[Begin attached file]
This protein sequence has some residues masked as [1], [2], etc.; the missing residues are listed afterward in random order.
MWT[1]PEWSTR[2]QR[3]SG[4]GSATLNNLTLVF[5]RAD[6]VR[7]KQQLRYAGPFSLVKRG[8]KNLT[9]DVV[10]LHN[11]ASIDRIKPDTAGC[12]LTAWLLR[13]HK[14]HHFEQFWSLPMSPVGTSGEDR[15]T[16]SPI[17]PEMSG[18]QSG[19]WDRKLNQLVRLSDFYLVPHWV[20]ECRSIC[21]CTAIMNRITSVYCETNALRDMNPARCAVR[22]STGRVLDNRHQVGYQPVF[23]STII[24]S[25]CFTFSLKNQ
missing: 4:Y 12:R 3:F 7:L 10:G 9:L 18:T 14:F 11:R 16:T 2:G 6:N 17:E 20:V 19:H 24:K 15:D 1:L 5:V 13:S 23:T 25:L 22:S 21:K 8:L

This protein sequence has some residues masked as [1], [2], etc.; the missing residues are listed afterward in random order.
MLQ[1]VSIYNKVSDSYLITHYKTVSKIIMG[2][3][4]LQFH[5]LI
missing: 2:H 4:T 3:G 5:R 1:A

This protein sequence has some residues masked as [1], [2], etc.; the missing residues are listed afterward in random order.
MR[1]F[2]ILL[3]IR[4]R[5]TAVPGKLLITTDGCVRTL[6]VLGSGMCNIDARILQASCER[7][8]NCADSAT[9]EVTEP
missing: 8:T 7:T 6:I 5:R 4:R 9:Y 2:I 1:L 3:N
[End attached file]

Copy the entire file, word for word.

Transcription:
This protein sequence has some residues masked as [1], [2], etc.; the missing residues are listed afterward in random order.
MWT[1]PEWSTR[2]QR[3]SG[4]GSATLNNLTLVF[5]RAD[6]VR[7]KQQLRYAGPFSLVKRG[8]KNLT[9]DVV[10]LHN[11]ASIDRIKPDTAGC[12]LTAWLLR[13]HK[14]HHFEQFWSLPMSPVGTSGEDR[15]T[16]SPI[17]PEMSG[18]QSG[19]WDRKLNQLVRLSDFYLVPHWV[20]ECRSIC[21]CTAIMNRITSVYCETNALRDMNPARCAVR[22]STGRVLDNRHQVGYQPVF[23]STII[24]S[25]CFTFSLKNQ
missing: 4:Y 12:R 3:F 7:L 10:G 9:L 18:T 14:F 11:R 16:T 2:G 6:N 17:E 20:V 19:H 24:K 15:D 1:L 5:V 13:S 23:T 25:L 22:S 21:K 8:L

This protein sequence has some residues masked as [1], [2], etc.; the missing residues are listed afterward in random order.
MLQ[1]VSIYNKVSDSYLITHYKTVSKIIMG[2][3][4]LQFH[5]LI
missing: 2:H 4:T 3:G 5:R 1:A

This protein sequence has some residues masked as [1], [2], etc.; the missing residues are listed afterward in random order.
MR[1]F[2]ILL[3]IR[4]R[5]TAVPGKLLITTDGCVRTL[6]VLGSGMCNIDARILQASCER[7][8]NCADSAT[9]EVTEP
missing: 8:T 7:T 6:I 5:R 4:R 9:Y 2:I 1:L 3:N